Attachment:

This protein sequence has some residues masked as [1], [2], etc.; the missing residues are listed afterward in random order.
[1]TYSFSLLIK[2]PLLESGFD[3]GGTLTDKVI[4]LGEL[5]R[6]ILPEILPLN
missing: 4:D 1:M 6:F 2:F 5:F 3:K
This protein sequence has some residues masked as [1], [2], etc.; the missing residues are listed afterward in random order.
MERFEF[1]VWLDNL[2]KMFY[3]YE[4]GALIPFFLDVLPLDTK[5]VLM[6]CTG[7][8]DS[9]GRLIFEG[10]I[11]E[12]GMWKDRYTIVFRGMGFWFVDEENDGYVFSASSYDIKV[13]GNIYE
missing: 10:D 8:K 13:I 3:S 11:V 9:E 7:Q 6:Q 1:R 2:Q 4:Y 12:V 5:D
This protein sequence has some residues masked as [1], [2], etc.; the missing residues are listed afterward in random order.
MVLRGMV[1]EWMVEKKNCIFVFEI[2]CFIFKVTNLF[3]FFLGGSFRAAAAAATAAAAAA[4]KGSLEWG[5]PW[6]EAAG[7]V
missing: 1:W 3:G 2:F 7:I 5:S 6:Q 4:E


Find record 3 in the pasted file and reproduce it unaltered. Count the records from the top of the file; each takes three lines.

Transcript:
This protein sequence has some residues masked as [1], [2], etc.; the missing residues are listed afterward in random order.
MVLRGMV[1]EWMVEKKNCIFVFEI[2]CFIFKVTNLF[3]FFLGGSFRAAAAAATAAAAAA[4]KGSLEWG[5]PW[6]EAAG[7]V
missing: 1:W 3:G 2:F 7:I 5:S 6:Q 4:E